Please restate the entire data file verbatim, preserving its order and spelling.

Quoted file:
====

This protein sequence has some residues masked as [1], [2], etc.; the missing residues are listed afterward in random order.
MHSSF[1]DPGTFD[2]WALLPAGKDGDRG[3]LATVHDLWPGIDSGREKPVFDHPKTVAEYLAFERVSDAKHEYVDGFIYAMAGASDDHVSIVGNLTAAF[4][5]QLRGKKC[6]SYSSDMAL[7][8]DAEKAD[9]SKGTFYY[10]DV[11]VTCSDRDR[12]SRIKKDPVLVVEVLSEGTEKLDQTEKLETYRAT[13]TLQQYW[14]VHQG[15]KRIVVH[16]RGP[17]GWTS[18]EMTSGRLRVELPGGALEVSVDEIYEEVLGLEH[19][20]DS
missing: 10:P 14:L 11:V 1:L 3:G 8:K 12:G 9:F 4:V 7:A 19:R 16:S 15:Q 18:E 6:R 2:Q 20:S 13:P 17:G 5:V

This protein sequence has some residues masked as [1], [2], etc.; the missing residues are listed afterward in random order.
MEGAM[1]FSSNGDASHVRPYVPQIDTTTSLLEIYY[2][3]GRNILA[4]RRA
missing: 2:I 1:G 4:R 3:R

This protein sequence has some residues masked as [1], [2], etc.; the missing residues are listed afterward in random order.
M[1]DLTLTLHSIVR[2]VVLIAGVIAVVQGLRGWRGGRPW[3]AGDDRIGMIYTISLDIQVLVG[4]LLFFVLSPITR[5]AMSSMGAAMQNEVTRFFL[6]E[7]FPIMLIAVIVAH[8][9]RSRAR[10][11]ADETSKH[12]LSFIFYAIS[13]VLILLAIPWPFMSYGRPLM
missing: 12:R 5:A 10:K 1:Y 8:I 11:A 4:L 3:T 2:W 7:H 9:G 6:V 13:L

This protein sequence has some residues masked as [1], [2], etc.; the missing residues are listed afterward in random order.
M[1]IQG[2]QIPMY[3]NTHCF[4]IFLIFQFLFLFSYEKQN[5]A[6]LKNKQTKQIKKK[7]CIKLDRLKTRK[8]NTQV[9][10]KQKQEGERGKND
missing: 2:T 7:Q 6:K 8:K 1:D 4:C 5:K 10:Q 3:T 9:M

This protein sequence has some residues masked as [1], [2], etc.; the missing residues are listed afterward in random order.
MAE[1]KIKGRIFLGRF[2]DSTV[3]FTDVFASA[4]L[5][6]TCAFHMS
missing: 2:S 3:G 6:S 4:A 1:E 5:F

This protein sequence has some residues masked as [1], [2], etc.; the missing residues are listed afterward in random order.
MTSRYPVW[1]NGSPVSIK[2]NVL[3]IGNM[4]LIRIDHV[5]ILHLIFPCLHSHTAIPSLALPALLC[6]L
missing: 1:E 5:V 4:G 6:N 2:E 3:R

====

This protein sequence has some residues masked as [1], [2], etc.; the missing residues are listed afterward in random order.
MHSSF[1]DPGTFD[2]WALLPAGKDGDRG[3]LATVHDLWPGIDSGREKPVFDHPKTVAEYLAFERVSDAKHEYVDGFIYAMAGASDDHVSIVGNLTAAF[4][5]QLRGKKC[6]SYSSDMAL[7][8]DAEKAD[9]SKGTFYY[10]DV[11]VTCSDRDR[12]SRIKKDPVLVVEVLSEGTEKLDQTEKLETYRAT[13]TLQQYW[14]VHQG[15]KRIVVH[16]RGP[17]GWTS[18]EMTSGRLRVELPGGALEVSVDEIYEEVLGLEH[19][20]DS
missing: 10:P 14:L 11:V 1:L 3:G 8:K 12:G 9:F 4:V 7:A 19:R 16:S 15:Q 18:E 6:R 2:Q 20:S 13:P 17:G 5:V

This protein sequence has some residues masked as [1], [2], etc.; the missing residues are listed afterward in random order.
MEGAM[1]FSSNGDASHVRPYVPQIDTTTSLLEIYY[2][3]GRNILA[4]RRA
missing: 2:I 1:G 4:R 3:R

This protein sequence has some residues masked as [1], [2], etc.; the missing residues are listed afterward in random order.
M[1]DLTLTLHSIVR[2]VVLIAGVIAVVQGLRGWRGGRPW[3]AGDDRIGMIYTISLDIQVLVG[4]LLFFVLSPITR[5]AMSSMGAAMQNEVTRFFL[6]E[7]FPIMLIAVIVAH[8][9]RSRAR[10][11]ADETSKH[12]LSFIFYAIS[13]VLILLAIPWPFMSYGRPLM
missing: 12:R 5:A 10:K 1:Y 8:I 11:A 4:L 3:T 2:W 7:H 9:G 6:V 13:L

This protein sequence has some residues masked as [1], [2], etc.; the missing residues are listed afterward in random order.
M[1]IQG[2]QIPMY[3]NTHCF[4]IFLIFQFLFLFSYEKQN[5]A[6]LKNKQTKQIKKK[7]CIKLDRLKTRK[8]NTQV[9][10]KQKQEGERGKND
missing: 2:T 7:Q 6:K 8:K 1:D 4:C 5:K 10:Q 3:T 9:M

This protein sequence has some residues masked as [1], [2], etc.; the missing residues are listed afterward in random order.
MAE[1]KIKGRIFLGRF[2]DSTV[3]FTDVFASA[4]L[5][6]TCAFHMS
missing: 2:S 3:G 6:S 4:A 1:E 5:F

This protein sequence has some residues masked as [1], [2], etc.; the missing residues are listed afterward in random order.
MTSRYPVW[1]NGSPVSIK[2]NVL[3]IGNM[4]LIRIDHV[5]ILHLIFPCLHSHTAIPSLALPALLC[6]L
missing: 1:E 5:V 4:G 6:N 2:E 3:R